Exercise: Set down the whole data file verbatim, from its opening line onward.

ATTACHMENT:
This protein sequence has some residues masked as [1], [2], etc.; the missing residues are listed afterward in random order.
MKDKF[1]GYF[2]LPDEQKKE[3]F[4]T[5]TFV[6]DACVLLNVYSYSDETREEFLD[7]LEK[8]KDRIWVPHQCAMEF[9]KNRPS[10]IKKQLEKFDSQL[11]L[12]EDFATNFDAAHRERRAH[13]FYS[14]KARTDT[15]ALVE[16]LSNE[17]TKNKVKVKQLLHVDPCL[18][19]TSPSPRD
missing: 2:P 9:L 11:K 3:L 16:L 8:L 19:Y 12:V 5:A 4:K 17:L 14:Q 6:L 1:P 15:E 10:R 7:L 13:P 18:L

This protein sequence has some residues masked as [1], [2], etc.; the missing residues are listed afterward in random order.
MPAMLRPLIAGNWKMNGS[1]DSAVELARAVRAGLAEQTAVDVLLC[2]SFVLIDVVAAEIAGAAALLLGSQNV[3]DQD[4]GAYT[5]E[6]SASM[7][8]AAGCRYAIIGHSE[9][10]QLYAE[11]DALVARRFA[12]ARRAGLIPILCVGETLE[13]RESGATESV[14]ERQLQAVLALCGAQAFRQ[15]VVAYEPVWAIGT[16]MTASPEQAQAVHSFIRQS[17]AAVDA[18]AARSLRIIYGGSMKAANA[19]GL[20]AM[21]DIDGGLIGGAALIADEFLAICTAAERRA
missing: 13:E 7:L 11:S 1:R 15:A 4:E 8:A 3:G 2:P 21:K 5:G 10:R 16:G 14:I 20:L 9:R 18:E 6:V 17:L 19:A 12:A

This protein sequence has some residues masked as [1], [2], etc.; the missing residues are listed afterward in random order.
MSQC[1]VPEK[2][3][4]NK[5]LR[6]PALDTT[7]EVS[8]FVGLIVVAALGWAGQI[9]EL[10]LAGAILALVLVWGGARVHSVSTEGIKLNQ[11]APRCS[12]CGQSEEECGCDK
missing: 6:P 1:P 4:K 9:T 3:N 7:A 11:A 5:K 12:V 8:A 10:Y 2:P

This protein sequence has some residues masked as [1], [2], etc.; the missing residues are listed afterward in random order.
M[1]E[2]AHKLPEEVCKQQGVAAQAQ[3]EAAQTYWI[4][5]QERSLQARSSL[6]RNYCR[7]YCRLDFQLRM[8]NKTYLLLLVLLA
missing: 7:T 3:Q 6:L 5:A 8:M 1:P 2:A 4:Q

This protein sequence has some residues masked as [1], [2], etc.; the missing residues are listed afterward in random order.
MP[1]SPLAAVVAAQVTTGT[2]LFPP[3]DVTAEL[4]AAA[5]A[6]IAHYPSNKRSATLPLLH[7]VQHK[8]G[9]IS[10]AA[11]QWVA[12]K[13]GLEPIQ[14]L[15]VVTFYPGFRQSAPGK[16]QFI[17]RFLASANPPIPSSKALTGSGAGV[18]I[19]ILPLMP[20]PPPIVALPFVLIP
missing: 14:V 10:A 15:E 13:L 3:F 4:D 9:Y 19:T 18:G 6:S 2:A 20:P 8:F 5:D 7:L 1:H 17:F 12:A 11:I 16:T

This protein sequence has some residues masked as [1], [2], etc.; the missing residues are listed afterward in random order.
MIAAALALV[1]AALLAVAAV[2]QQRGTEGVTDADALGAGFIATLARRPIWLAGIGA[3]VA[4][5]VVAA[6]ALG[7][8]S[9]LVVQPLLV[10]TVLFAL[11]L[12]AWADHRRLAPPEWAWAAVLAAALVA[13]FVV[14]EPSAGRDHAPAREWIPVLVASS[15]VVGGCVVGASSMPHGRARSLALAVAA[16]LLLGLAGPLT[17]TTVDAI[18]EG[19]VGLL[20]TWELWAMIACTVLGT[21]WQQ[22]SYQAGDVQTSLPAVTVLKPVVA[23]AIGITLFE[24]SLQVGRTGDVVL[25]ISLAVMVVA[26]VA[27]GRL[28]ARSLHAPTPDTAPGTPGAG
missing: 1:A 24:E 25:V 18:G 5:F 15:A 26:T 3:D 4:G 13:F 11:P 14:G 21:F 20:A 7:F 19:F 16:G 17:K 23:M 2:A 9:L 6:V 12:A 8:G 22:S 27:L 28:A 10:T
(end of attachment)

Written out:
This protein sequence has some residues masked as [1], [2], etc.; the missing residues are listed afterward in random order.
MKDKF[1]GYF[2]LPDEQKKE[3]F[4]T[5]TFV[6]DACVLLNVYSYSDETREEFLD[7]LEK[8]KDRIWVPHQCAMEF[9]KNRPS[10]IKKQLEKFDSQL[11]L[12]EDFATNFDAAHRERRAH[13]FYS[14]KARTDT[15]ALVE[16]LSNE[17]TKNKVKVKQLLHVDPCL[18][19]TSPSPRD
missing: 2:P 9:L 11:K 3:L 16:L 8:L 19:Y 12:V 5:A 4:K 17:L 14:Q 6:L 1:P 15:E 10:R 7:L 13:P 18:L

This protein sequence has some residues masked as [1], [2], etc.; the missing residues are listed afterward in random order.
MPAMLRPLIAGNWKMNGS[1]DSAVELARAVRAGLAEQTAVDVLLC[2]SFVLIDVVAAEIAGAAALLLGSQNV[3]DQD[4]GAYT[5]E[6]SASM[7][8]AAGCRYAIIGHSE[9][10]QLYAE[11]DALVARRFA[12]ARRAGLIPILCVGETLE[13]RESGATESV[14]ERQLQAVLALCGAQAFRQ[15]VVAYEPVWAIGT[16]MTASPEQAQAVHSFIRQS[17]AAVDA[18]AARSLRIIYGGSMKAANA[19]GL[20]AM[21]DIDGGLIGGAALIADEFLAICTAAERRA
missing: 13:E 7:L 11:S 1:R 15:A 4:E 8:A 3:G 2:P 21:K 5:G 10:R 16:G 14:I 20:L 9:R 18:E 6:V 17:L 19:A 12:A

This protein sequence has some residues masked as [1], [2], etc.; the missing residues are listed afterward in random order.
MSQC[1]VPEK[2][3][4]NK[5]LR[6]PALDTT[7]EVS[8]FVGLIVVAALGWAGQI[9]EL[10]LAGAILALVLVWGGARVHSVSTEGIKLNQ[11]APRCS[12]CGQSEEECGCDK
missing: 6:P 1:P 4:K 9:T 3:N 7:A 11:A 5:K 12:V 8:A 10:Y 2:P

This protein sequence has some residues masked as [1], [2], etc.; the missing residues are listed afterward in random order.
M[1]E[2]AHKLPEEVCKQQGVAAQAQ[3]EAAQTYWI[4][5]QERSLQARSSL[6]RNYCR[7]YCRLDFQLRM[8]NKTYLLLLVLLA
missing: 7:T 3:Q 6:L 5:A 8:M 1:P 2:A 4:Q

This protein sequence has some residues masked as [1], [2], etc.; the missing residues are listed afterward in random order.
MP[1]SPLAAVVAAQVTTGT[2]LFPP[3]DVTAEL[4]AAA[5]A[6]IAHYPSNKRSATLPLLH[7]VQHK[8]G[9]IS[10]AA[11]QWVA[12]K[13]GLEPIQ[14]L[15]VVTFYPGFRQSAPGK[16]QFI[17]RFLASANPPIPSSKALTGSGAGV[18]I[19]ILPLMP[20]PPPIVALPFVLIP
missing: 14:V 10:A 15:E 13:L 3:F 4:D 9:Y 19:T 18:G 6:S 2:A 20:P 8:F 5:D 7:L 1:H 17:F 12:A 11:I 16:T

This protein sequence has some residues masked as [1], [2], etc.; the missing residues are listed afterward in random order.
MIAAALALV[1]AALLAVAAV[2]QQRGTEGVTDADALGAGFIATLARRPIWLAGIGA[3]VA[4][5]VVAA[6]ALG[7][8]S[9]LVVQPLLV[10]TVLFAL[11]L[12]AWADHRRLAPPEWAWAAVLAAALVA[13]FVV[14]EPSAGRDHAPAREWIPVLVASS[15]VVGGCVVGASSMPHGRARSLALAVAA[16]LLLGLAGPLT[17]TTVDAI[18]EG[19]VGLL[20]TWELWAMIACTVLGT[21]WQQ[22]SYQAGDVQTSLPAVTVLKPVVA[23]AIGITLFE[24]SLQVGRTGDVVL[25]ISLAVMVVA[26]VA[27]GRL[28]ARSLHAPTPDTAPGTPGAG
missing: 1:A 24:E 25:V 18:G 5:F 15:A 26:T 3:D 4:G 13:F 11:P 14:G 21:F 20:A 7:F 19:F 16:G 17:K 23:M 2:A 9:L 6:V 12:A 8:G 22:S 27:L 28:A 10:T